No, you haven’t over cocktailed, you are seeing double of Paul Rudd. His new Netflix show, Living With Yourself, dropped over the weekend. It’s billed as a comedy but it’s definitely a dramady. The show looks at the existential ramifications of what happens when your one mind is split into two physical manifestations of your body. That’s a heavy lift for a comedy.
Essentially, Paul’s character, Miles, is in a deep personal and professional rut. A coworker refers him to a very pricy spa that promises to refresh your DNA and make you the best version of yourself. But what they do is clone you, turning the happy, non-jaded clone into the world and sending the original to a shallow grave. But original Miles survives and comes back to confront his clone.
The two try to have it all, but there are all sorts of resentments, complications, and betrayals. While some of this is played for laughs, the show manages to use the comedy to make us look at what it means to be human, and if only a happy, innocent part of ourselves can be truly fulfilling to the human experience. I highly recommend. And I got to talk with Paul about the show.
“I started reading it and was sucked in immediately. I thought this was really clever and interesting, and I didn’t know where it was gonna go.” I got the same feeling as I watched the first episode. But Paul’s (and my) fears were quickly put to rest. “And my fear was ‘oh I’m gonna like the writing, it’s gonna be funny but it’s gonna be one of those things that’s hinging on a secret. The shoe is gonna drop in the last episode of the show and all hell’s gonna break loose.’”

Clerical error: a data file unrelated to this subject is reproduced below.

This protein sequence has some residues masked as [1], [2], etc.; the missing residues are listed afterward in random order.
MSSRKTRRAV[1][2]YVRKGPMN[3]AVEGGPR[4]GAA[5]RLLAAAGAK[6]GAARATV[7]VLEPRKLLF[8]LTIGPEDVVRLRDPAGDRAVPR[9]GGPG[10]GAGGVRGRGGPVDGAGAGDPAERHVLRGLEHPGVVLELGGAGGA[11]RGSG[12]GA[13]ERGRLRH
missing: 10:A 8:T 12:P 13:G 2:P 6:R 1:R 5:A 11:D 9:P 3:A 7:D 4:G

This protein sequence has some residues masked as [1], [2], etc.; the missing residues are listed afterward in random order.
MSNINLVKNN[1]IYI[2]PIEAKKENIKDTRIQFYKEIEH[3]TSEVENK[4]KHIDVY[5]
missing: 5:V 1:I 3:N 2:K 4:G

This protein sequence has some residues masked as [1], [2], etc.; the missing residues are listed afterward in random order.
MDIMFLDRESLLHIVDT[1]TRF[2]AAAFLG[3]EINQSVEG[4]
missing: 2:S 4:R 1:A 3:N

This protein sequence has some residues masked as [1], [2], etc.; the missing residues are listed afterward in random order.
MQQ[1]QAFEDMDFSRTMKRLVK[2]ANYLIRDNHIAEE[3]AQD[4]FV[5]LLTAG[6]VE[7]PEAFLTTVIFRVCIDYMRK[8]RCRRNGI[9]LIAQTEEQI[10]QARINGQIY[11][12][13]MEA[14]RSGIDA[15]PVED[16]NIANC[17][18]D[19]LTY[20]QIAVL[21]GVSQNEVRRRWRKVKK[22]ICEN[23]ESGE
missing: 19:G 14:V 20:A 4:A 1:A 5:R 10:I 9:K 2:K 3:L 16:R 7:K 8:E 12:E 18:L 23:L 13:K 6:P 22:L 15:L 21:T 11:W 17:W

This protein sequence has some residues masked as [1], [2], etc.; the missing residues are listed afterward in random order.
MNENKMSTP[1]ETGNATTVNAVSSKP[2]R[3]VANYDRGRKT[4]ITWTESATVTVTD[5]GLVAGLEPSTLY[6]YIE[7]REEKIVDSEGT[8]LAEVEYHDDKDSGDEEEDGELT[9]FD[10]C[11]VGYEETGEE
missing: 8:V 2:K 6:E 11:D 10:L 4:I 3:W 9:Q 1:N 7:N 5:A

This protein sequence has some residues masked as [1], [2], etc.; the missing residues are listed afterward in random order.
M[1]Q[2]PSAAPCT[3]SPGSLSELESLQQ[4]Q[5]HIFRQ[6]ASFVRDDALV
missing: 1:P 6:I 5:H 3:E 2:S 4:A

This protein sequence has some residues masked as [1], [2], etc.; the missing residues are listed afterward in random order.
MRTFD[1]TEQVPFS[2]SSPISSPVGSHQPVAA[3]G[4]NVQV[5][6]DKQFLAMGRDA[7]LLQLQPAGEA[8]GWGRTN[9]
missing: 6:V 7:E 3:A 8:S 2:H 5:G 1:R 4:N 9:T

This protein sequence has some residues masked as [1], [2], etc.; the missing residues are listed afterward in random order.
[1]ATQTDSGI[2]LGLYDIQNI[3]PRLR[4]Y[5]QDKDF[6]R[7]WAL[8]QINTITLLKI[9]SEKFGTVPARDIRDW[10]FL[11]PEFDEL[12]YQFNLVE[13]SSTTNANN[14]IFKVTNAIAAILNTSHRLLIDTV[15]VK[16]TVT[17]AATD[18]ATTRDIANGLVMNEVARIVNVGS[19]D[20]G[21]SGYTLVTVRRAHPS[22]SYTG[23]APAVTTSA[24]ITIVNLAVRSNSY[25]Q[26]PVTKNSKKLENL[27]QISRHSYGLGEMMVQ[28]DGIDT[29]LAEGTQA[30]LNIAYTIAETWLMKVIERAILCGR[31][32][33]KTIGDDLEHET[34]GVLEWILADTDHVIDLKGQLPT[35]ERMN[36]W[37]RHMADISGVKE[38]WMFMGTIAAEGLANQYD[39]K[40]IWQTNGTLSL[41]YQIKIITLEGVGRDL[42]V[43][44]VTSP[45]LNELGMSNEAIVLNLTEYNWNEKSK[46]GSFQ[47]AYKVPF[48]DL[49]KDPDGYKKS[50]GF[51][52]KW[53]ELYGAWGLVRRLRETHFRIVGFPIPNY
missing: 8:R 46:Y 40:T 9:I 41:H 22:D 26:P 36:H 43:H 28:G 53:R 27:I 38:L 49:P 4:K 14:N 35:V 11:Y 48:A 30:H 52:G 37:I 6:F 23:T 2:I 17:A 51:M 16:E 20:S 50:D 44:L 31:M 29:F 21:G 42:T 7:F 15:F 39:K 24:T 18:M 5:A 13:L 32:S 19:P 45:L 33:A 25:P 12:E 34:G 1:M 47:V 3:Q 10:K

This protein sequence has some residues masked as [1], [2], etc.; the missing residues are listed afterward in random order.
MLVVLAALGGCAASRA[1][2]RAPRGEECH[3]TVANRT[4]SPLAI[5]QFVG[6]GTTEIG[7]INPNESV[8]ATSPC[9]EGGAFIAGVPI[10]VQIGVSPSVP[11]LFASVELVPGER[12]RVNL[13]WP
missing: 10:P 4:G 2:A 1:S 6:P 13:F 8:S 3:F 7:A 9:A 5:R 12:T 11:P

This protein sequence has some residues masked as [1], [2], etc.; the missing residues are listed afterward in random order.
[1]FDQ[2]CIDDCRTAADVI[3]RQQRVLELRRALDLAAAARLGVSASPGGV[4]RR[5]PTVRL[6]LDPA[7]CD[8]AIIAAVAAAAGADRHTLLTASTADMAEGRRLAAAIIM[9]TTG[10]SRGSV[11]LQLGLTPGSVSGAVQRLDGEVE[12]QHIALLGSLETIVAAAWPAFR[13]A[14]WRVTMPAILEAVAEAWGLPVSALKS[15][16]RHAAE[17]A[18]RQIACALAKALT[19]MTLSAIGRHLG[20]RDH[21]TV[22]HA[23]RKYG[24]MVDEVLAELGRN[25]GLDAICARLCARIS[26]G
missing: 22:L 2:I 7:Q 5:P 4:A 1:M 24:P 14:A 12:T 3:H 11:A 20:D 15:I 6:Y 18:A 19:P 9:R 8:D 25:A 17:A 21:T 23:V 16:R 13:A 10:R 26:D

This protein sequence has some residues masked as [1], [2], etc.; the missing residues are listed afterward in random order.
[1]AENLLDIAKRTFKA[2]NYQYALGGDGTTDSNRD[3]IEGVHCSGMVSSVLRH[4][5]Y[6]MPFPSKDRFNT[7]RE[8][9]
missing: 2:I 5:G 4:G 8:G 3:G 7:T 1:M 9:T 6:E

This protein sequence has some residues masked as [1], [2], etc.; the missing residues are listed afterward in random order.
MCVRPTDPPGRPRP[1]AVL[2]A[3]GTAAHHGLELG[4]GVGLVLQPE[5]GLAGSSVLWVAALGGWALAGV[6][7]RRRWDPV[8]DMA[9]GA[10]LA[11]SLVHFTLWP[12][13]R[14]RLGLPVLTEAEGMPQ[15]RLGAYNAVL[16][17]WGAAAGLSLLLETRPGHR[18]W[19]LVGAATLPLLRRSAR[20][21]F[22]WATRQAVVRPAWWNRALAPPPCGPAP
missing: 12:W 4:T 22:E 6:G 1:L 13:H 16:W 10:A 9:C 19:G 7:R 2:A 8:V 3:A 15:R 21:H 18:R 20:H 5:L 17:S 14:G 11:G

Using the two bodies of one mind is a great story telling technique, if done well, and it is here. “And also the devices as a writer are quite unique. They don’t hit you over the head. It’s not like ‘now from another person’s perspective.’” It’s very gently done. And you sort of roll with it. I think Val and John, the directors, come from a film/music video background. And it feels like a movie. The scripts were readable like a book or a movie. You want to get to it and drives towards it.” And Paul credits the writer for giving him juicy material times two. “I thought Tim Greenberg, who was the writer, did such a masterful job creating this unique, existential story. But not obvious at any step of the way. As I was reading it, it kept going in places that I wasn’t expecting it to. By the time I get to the third episode, well, cat’s out of that bag. And so I was really sucked into it in a way that I didn’t anticipate. How are they gonna get themselves out of this scenario?”
3D x 2
The key to this show, and Paul’s roles, is to make both versions of Miles simultaneously sympathetic and vulnerable, even if one is being a jerk and the other is clueless. “I think it’s just the convention that the show’s hinged on that, and the idea of these two different parts. Playing any kind of human being, you’re playing, hopefully, a three-dimensional complex person. If anything, playing two actual different characters, certain challenges just came about because of just time allowed on the technical side of it. It’s also a fun way to explore those different sides of the same person.”
And that means giving more attention to every little detail of every little action each Miles performs. “It was kinda great for me to be able to latch on to something. How does this physically manifest itself? How would this character sit in a chair? How would this character care about how he looked?”
Split The Vote?
The case can be made that this isn’t Paul’s best performance, but that it’s his two best performances. So before I got kicked out for going over my time, I had to ask if he’s worried that he’ll be nominated for Best Actor in a Comedy EMMY for Miles and Clone Miles, and lose out because he split the vote. “That’s my number one concern.”
The Critic’s Cocktail Recommendation
Go to your bar and pick out your favorite spirit. Then make it a double.